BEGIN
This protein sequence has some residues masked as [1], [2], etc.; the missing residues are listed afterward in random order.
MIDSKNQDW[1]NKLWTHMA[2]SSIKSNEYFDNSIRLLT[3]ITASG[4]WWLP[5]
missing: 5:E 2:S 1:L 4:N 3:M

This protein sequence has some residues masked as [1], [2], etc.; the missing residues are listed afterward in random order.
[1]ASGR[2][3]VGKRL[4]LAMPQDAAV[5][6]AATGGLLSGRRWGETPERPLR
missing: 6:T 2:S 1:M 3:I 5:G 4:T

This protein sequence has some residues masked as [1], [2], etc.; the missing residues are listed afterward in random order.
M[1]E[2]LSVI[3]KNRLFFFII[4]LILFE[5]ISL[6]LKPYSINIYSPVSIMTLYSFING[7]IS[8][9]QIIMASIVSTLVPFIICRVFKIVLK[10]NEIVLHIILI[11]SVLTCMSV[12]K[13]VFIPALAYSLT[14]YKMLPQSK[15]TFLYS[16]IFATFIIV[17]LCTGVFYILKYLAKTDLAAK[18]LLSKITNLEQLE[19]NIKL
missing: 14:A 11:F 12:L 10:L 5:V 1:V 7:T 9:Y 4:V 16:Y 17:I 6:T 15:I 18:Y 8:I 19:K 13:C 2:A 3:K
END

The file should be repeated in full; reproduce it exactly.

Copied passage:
This protein sequence has some residues masked as [1], [2], etc.; the missing residues are listed afterward in random order.
MIDSKNQDW[1]NKLWTHMA[2]SSIKSNEYFDNSIRLLT[3]ITASG[4]WWLP[5]
missing: 5:E 2:S 1:L 4:N 3:M

This protein sequence has some residues masked as [1], [2], etc.; the missing residues are listed afterward in random order.
[1]ASGR[2][3]VGKRL[4]LAMPQDAAV[5][6]AATGGLLSGRRWGETPERPLR
missing: 6:T 2:S 1:M 3:I 5:G 4:T

This protein sequence has some residues masked as [1], [2], etc.; the missing residues are listed afterward in random order.
M[1]E[2]LSVI[3]KNRLFFFII[4]LILFE[5]ISL[6]LKPYSINIYSPVSIMTLYSFING[7]IS[8][9]QIIMASIVSTLVPFIICRVFKIVLK[10]NEIVLHIILI[11]SVLTCMSV[12]K[13]VFIPALAYSLT[14]YKMLPQSK[15]TFLYS[16]IFATFIIV[17]LCTGVFYILKYLAKTDLAAK[18]LLSKITNLEQLE[19]NIKL
missing: 14:A 11:F 12:L 10:L 5:V 1:V 7:T 9:Y 4:V 16:Y 17:I 6:T 15:I 18:Y 8:I 19:K 13:C 2:A 3:K